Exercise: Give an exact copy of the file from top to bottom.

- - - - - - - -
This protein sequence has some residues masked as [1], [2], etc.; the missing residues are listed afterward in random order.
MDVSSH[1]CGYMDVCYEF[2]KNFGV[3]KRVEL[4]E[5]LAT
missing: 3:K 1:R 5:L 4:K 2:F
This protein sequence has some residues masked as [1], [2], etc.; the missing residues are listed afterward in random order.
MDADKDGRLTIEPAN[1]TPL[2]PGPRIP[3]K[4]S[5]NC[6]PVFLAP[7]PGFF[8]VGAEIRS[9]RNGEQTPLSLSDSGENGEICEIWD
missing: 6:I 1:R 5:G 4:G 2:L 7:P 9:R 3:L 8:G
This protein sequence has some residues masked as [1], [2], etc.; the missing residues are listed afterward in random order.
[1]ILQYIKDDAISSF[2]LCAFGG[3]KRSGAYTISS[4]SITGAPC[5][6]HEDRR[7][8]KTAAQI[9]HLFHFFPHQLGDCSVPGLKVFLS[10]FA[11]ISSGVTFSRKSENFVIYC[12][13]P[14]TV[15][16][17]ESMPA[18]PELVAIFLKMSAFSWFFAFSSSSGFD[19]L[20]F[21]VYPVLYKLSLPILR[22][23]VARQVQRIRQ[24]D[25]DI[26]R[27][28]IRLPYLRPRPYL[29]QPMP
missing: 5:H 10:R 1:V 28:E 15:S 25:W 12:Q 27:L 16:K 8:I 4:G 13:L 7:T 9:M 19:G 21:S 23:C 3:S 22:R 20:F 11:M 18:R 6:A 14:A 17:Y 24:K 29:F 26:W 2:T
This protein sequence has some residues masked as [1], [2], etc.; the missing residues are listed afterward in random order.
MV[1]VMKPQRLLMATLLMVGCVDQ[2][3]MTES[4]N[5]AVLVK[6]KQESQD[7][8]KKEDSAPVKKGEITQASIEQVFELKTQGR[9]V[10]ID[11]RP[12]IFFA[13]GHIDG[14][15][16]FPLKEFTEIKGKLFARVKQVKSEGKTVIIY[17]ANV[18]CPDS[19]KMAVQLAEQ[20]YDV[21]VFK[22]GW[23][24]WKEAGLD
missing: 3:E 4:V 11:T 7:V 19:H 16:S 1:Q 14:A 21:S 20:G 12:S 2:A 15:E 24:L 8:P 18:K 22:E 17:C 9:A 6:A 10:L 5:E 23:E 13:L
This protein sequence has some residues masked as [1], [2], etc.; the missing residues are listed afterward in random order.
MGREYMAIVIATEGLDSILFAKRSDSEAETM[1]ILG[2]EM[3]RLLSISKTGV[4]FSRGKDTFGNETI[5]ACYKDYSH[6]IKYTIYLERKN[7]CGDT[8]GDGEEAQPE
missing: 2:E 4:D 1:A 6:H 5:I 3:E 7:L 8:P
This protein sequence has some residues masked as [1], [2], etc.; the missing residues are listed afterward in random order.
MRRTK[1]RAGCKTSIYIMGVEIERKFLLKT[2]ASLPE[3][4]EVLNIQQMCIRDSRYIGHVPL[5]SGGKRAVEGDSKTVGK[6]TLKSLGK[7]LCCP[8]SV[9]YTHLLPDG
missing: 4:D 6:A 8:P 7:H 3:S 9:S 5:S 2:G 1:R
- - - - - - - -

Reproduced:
This protein sequence has some residues masked as [1], [2], etc.; the missing residues are listed afterward in random order.
MDVSSH[1]CGYMDVCYEF[2]KNFGV[3]KRVEL[4]E[5]LAT
missing: 3:K 1:R 5:L 4:K 2:F
This protein sequence has some residues masked as [1], [2], etc.; the missing residues are listed afterward in random order.
MDADKDGRLTIEPAN[1]TPL[2]PGPRIP[3]K[4]S[5]NC[6]PVFLAP[7]PGFF[8]VGAEIRS[9]RNGEQTPLSLSDSGENGEICEIWD
missing: 6:I 1:R 5:G 4:G 2:L 7:P 9:R 3:L 8:G
This protein sequence has some residues masked as [1], [2], etc.; the missing residues are listed afterward in random order.
[1]ILQYIKDDAISSF[2]LCAFGG[3]KRSGAYTISS[4]SITGAPC[5][6]HEDRR[7][8]KTAAQI[9]HLFHFFPHQLGDCSVPGLKVFLS[10]FA[11]ISSGVTFSRKSENFVIYC[12][13]P[14]TV[15][16][17]ESMPA[18]PELVAIFLKMSAFSWFFAFSSSSGFD[19]L[20]F[21]VYPVLYKLSLPILR[22][23]VARQVQRIRQ[24]D[25]DI[26]R[27][28]IRLPYLRPRPYL[29]QPMP
missing: 5:H 10:R 1:V 28:E 15:S 25:W 12:Q 27:L 16:K 8:I 4:G 13:L 7:T 9:M 19:G 21:S 23:C 3:S 22:R 20:F 11:M 18:R 6:A 14:A 17:Y 24:K 29:F 26:W 2:T
This protein sequence has some residues masked as [1], [2], etc.; the missing residues are listed afterward in random order.
MV[1]VMKPQRLLMATLLMVGCVDQ[2][3]MTES[4]N[5]AVLVK[6]KQESQD[7][8]KKEDSAPVKKGEITQASIEQVFELKTQGR[9]V[10]ID[11]RP[12]IFFA[13]GHIDG[14][15][16]FPLKEFTEIKGKLFARVKQVKSEGKTVIIY[17]ANV[18]CPDS[19]KMAVQLAEQ[20]YDV[21]VFK[22]GW[23][24]WKEAGLD
missing: 3:E 4:V 11:T 7:V 19:H 16:S 1:Q 14:A 21:S 20:G 12:S 2:A 15:E 24:L 8:P 18:K 22:E 17:C 9:A 6:A 10:L 5:E 23:E 13:L
This protein sequence has some residues masked as [1], [2], etc.; the missing residues are listed afterward in random order.
MGREYMAIVIATEGLDSILFAKRSDSEAETM[1]ILG[2]EM[3]RLLSISKTGV[4]FSRGKDTFGNETI[5]ACYKDYSH[6]IKYTIYLERKN[7]CGDT[8]GDGEEAQPE
missing: 2:E 4:D 1:A 6:H 5:I 3:E 7:L 8:P
This protein sequence has some residues masked as [1], [2], etc.; the missing residues are listed afterward in random order.
MRRTK[1]RAGCKTSIYIMGVEIERKFLLKT[2]ASLPE[3][4]EVLNIQQMCIRDSRYIGHVPL[5]SGGKRAVEGDSKTVGK[6]TLKSLGK[7]LCCP[8]SV[9]YTHLLPDG
missing: 4:D 6:A 8:P 7:H 3:S 9:S 5:S 2:G 1:R